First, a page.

Stuffed Shells with Prosciutto and Spinach

When I was pregnant, my biggest project (aside from, you know, growing a couple of humans inside of me) was to fill our freezer with prepared foods and easy meals for after the babies were born. It’s something that everyone with a spare freezer should do, really, pregnant or not. You never know when there’s going to be a day or two or five when you just… don’t want to deal with cooking.

This was my absolute favorite of the meals that I made during that frenetic cooking spree, and I still make it to stock the freezer. My recipe basically makes a big double batch – for me, it’s two 9×13 pans, so we eat one and freeze one. When it was just the two of us, I made it in three or four square pans, so the leftovers didn’t last forever. I buy packs of foil baking pans in various sizes when they’re on sale and keep them tucked up in a pantry cupboard. I assemble freezer meals in them, cover them with foil, and stick them in the freezer. You can even just write the cooking instructions directly on the foil with a permanent marker!

stuffed shells

Stuffed Shells with Prosciutto and Spinach

2 boxes jumbo pasta shells*
1 tablespoon extra virgin olive oil
8 ounces prosciutto, chopped (I just buy the thin-sliced stuff from the deli and chop it)
1 medium onion, diced
1 clove garlic, diced
1 box chopped frozen spinach, thawed in microwave and thoroughly drained (put it in a towel and squeeze it mightily over the sink!)
1 24-oz container of part-skim ricotta cheese
2 eggs
1 cup grated mozzarella cheese, plus another cup or so for the top
1 teaspoon dried oregano
pinch of salt and pepper
2 jars prepared marinara sauce (or about 8 cups of your own)

  • Cook shells to al dente according to package instructions. Spread on a countertop lined with foil to cool; make sure to separate any that have stuck together. I drizzle them with a little olive oil to stop them sticking to each other.
  • Heat olive oil over medium heat in a saute pan; when hot, add the onions and saute until softened. Add garlic and cook for another minute or two; add prosciutto and cook for another minute. Add spinach and stir until warmed through and mixed well. Remove from heat to cool a bit.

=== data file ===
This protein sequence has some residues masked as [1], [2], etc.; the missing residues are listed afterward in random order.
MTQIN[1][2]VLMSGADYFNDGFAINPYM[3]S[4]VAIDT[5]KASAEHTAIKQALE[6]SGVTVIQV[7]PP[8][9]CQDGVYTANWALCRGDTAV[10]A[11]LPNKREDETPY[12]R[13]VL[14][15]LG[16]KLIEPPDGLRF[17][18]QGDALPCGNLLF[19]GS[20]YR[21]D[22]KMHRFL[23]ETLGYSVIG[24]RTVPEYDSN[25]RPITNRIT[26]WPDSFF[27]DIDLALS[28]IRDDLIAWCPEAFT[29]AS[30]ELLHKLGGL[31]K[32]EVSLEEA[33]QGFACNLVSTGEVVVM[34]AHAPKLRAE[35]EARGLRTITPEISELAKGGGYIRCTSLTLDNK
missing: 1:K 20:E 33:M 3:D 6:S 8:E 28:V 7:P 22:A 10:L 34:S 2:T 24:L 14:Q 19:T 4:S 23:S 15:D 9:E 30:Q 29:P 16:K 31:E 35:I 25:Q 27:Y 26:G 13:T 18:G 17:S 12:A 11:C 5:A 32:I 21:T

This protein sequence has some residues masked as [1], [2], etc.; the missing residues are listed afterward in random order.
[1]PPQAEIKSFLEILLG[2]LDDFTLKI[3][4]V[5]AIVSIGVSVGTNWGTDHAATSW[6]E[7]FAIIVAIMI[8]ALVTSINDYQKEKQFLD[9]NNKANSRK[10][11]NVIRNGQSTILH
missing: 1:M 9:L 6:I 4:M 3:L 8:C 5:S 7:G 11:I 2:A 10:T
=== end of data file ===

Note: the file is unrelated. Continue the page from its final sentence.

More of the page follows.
• In a large bowl, beat the eggs and add the ricotta cheese. Mix well. Season with salt, pepper, and oregano; add the onion, prosciutto, and spinach mixture and stir together. Add the mozzarella cheese and stir.
  • In each of two 9×13 pans, spread about a cup of marinara sauce to cover the bottom. Stuff each shell with about two tablespoons of filling – enough to make it plump nicely, but the edges shouldn’t be gaping open. Lay the filled shells neatly in rows until the pan is full; continue with the next pan. Don’t worry about having enough filling for every single shell in the box; some will inevitably be broken and you’ll have leftovers anyway. See note below.*
  • Carefully pour a thick line of marinara sauce over each row of shells. Cover with foil. If you’re serving for dinner, preheat the oven to 375 degrees. Cook for 40 minutes; then raise the temperature to 450, remove the foil, sprinkle with the remaining mozzarella cheese, and cook for another 10 minutes or until the cheese is melted and gooey.
  • If you are freezing, simply pop the foil-covered pan into the freezer. It’s easiest to thaw the shells in the fridge before you cook them (I just take them out the night before). If you must cook from frozen, cook at 375 for at least an hour and fifteen minutes or until completely heated through, then follow the same finishing steps as above.

*On leftover shells: There will always be leftover shells. Make peace with it. There’s never enough gooey filling in life, is there? However, just pop any leftover shells into a storage container and stick them in the fridge – you can reheat them the next day by putting them in boiling water for a few minutes, and they make a great lunch as buttered noodles!

leftover shells

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